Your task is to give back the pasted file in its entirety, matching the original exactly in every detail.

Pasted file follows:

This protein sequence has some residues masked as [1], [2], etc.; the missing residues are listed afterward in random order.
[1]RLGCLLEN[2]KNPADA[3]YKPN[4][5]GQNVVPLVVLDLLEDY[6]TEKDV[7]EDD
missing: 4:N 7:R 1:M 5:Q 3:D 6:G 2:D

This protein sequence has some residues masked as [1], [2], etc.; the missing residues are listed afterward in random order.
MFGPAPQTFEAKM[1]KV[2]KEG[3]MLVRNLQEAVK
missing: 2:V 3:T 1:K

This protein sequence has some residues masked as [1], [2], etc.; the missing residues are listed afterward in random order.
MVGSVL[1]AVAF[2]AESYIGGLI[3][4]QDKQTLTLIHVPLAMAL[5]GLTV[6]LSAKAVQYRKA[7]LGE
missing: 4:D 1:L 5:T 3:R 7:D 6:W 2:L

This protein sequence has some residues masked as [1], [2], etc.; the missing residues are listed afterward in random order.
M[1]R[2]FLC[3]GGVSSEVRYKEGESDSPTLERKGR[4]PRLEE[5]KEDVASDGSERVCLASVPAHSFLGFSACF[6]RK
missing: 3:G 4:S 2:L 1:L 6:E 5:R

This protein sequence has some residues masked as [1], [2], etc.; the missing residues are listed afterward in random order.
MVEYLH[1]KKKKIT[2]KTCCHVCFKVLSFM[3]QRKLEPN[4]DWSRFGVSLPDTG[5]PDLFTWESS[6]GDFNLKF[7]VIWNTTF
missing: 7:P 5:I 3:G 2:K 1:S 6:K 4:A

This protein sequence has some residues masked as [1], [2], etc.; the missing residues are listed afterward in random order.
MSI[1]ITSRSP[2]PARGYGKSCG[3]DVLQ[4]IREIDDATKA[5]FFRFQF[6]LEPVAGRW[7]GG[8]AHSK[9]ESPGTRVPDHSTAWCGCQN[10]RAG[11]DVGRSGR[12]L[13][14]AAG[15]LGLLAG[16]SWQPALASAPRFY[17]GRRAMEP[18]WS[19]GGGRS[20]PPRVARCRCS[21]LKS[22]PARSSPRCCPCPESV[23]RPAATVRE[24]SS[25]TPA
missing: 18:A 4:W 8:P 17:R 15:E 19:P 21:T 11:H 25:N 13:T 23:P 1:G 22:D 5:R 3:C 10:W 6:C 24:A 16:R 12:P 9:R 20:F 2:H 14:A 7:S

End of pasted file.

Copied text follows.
This protein sequence has some residues masked as [1], [2], etc.; the missing residues are listed afterward in random order.
[1]RLGCLLEN[2]KNPADA[3]YKPN[4][5]GQNVVPLVVLDLLEDY[6]TEKDV[7]EDD
missing: 4:N 7:R 1:M 5:Q 3:D 6:G 2:D

This protein sequence has some residues masked as [1], [2], etc.; the missing residues are listed afterward in random order.
MFGPAPQTFEAKM[1]KV[2]KEG[3]MLVRNLQEAVK
missing: 2:V 3:T 1:K

This protein sequence has some residues masked as [1], [2], etc.; the missing residues are listed afterward in random order.
MVGSVL[1]AVAF[2]AESYIGGLI[3][4]QDKQTLTLIHVPLAMAL[5]GLTV[6]LSAKAVQYRKA[7]LGE
missing: 4:D 1:L 5:T 3:R 7:D 6:W 2:L

This protein sequence has some residues masked as [1], [2], etc.; the missing residues are listed afterward in random order.
M[1]R[2]FLC[3]GGVSSEVRYKEGESDSPTLERKGR[4]PRLEE[5]KEDVASDGSERVCLASVPAHSFLGFSACF[6]RK
missing: 3:G 4:S 2:L 1:L 6:E 5:R

This protein sequence has some residues masked as [1], [2], etc.; the missing residues are listed afterward in random order.
MVEYLH[1]KKKKIT[2]KTCCHVCFKVLSFM[3]QRKLEPN[4]DWSRFGVSLPDTG[5]PDLFTWESS[6]GDFNLKF[7]VIWNTTF
missing: 7:P 5:I 3:G 2:K 1:S 6:K 4:A

This protein sequence has some residues masked as [1], [2], etc.; the missing residues are listed afterward in random order.
MSI[1]ITSRSP[2]PARGYGKSCG[3]DVLQ[4]IREIDDATKA[5]FFRFQF[6]LEPVAGRW[7]GG[8]AHSK[9]ESPGTRVPDHSTAWCGCQN[10]RAG[11]DVGRSGR[12]L[13][14]AAG[15]LGLLAG[16]SWQPALASAPRFY[17]GRRAMEP[18]WS[19]GGGRS[20]PPRVARCRCS[21]LKS[22]PARSSPRCCPCPESV[23]RPAATVRE[24]SS[25]TPA
missing: 18:A 4:W 8:P 17:R 15:E 19:P 21:T 11:H 25:N 13:T 23:P 1:G 22:D 5:R 3:C 10:W 6:C 24:A 16:R 12:P 9:R 20:F 2:H 14:A 7:S